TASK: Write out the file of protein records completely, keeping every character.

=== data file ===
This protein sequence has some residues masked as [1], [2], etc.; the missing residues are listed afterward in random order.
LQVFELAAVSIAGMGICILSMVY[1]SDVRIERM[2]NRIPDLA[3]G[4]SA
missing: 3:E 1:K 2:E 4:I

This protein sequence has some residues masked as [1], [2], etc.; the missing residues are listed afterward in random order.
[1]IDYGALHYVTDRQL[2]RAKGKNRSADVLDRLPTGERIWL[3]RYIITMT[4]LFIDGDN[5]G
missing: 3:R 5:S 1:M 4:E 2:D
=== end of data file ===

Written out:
This protein sequence has some residues masked as [1], [2], etc.; the missing residues are listed afterward in random order.
LQVFELAAVSIAGMGICILSMVY[1]SDVRIERM[2]NRIPDLA[3]G[4]SA
missing: 3:E 1:K 2:E 4:I

This protein sequence has some residues masked as [1], [2], etc.; the missing residues are listed afterward in random order.
[1]IDYGALHYVTDRQL[2]RAKGKNRSADVLDRLPTGERIWL[3]RYIITMT[4]LFIDGDN[5]G
missing: 3:R 5:S 1:M 4:E 2:D